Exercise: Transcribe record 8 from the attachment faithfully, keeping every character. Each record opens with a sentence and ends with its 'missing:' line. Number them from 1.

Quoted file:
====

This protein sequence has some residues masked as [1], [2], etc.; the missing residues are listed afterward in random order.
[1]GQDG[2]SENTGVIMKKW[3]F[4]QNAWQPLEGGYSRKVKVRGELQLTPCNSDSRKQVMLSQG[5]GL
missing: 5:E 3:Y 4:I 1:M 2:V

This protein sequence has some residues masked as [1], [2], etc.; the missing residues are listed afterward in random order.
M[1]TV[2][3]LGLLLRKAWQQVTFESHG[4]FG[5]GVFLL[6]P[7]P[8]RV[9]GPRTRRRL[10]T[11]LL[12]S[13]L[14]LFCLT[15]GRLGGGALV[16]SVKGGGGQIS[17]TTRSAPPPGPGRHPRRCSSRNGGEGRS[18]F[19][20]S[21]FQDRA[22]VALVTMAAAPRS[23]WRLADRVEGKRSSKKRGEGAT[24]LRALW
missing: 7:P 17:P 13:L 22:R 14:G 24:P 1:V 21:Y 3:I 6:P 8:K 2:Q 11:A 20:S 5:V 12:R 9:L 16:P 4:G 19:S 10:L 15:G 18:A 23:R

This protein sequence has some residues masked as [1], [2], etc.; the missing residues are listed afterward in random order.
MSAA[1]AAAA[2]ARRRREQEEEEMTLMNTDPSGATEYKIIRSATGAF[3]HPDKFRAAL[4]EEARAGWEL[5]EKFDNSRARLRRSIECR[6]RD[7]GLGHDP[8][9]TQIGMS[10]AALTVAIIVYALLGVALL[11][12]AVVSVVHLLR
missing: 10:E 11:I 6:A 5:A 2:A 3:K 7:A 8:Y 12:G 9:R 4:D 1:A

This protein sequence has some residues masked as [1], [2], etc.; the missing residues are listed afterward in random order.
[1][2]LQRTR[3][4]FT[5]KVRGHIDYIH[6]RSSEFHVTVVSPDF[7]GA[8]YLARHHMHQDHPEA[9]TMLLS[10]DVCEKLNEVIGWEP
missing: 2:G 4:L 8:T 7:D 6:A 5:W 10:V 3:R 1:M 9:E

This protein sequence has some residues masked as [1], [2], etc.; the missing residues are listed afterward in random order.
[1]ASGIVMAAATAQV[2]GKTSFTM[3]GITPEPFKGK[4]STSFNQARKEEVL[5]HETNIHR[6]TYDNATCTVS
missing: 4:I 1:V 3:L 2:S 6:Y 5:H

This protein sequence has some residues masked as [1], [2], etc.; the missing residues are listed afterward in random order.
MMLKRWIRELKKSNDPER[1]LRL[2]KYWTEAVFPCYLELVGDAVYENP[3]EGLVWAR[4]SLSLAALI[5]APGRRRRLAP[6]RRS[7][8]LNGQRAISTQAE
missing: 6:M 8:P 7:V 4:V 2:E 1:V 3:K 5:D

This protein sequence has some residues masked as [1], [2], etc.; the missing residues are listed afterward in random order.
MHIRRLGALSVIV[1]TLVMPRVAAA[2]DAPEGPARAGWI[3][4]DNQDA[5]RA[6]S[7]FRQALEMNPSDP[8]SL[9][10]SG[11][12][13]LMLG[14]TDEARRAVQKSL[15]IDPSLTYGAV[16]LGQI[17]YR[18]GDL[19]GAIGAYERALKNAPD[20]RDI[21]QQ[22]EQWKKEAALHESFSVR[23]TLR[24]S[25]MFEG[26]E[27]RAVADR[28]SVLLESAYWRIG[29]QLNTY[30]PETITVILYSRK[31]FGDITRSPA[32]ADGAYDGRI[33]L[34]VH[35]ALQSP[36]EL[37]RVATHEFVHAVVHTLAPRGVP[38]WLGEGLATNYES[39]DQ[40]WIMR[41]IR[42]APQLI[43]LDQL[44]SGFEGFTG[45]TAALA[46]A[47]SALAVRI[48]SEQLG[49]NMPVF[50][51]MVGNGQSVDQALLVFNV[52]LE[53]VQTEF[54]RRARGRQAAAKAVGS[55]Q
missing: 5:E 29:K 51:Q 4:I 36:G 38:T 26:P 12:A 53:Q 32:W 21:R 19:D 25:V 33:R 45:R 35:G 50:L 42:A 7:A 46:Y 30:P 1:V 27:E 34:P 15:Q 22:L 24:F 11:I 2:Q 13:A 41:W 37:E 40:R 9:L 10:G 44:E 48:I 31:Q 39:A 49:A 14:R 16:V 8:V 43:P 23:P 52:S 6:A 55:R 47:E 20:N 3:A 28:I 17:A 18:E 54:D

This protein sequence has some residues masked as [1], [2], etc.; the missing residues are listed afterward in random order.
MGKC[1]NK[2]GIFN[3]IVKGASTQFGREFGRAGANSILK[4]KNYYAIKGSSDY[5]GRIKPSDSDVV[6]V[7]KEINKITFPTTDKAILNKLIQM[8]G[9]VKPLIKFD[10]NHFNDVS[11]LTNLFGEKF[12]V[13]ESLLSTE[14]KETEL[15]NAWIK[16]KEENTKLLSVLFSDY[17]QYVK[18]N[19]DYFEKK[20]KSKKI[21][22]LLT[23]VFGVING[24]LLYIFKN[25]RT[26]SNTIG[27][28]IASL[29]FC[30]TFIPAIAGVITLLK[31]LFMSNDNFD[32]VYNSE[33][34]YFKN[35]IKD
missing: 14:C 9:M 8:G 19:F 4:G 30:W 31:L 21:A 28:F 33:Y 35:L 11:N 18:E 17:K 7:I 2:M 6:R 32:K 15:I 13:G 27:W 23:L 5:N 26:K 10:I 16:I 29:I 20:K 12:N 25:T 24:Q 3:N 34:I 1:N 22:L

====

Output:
This protein sequence has some residues masked as [1], [2], etc.; the missing residues are listed afterward in random order.
MGKC[1]NK[2]GIFN[3]IVKGASTQFGREFGRAGANSILK[4]KNYYAIKGSSDY[5]GRIKPSDSDVV[6]V[7]KEINKITFPTTDKAILNKLIQM[8]G[9]VKPLIKFD[10]NHFNDVS[11]LTNLFGEKF[12]V[13]ESLLSTE[14]KETEL[15]NAWIK[16]KEENTKLLSVLFSDY[17]QYVK[18]N[19]DYFEKK[20]KSKKI[21][22]LLT[23]VFGVING[24]LLYIFKN[25]RT[26]SNTIG[27][28]IASL[29]FC[30]TFIPAIAGVITLLK[31]LFMSNDNFD[32]VYNSE[33][34]YFKN[35]IKD
missing: 14:C 9:M 8:G 19:F 4:G 30:W 31:L 21:A 28:F 33:Y 35:L 11:N 18:E 17:K 7:I 2:M 6:R 32:K 15:I 13:G 27:W 23:L 5:N 26:K 10:I 16:I 29:I 20:K 12:N 25:T 24:Q 3:N 34:I 1:N 22:L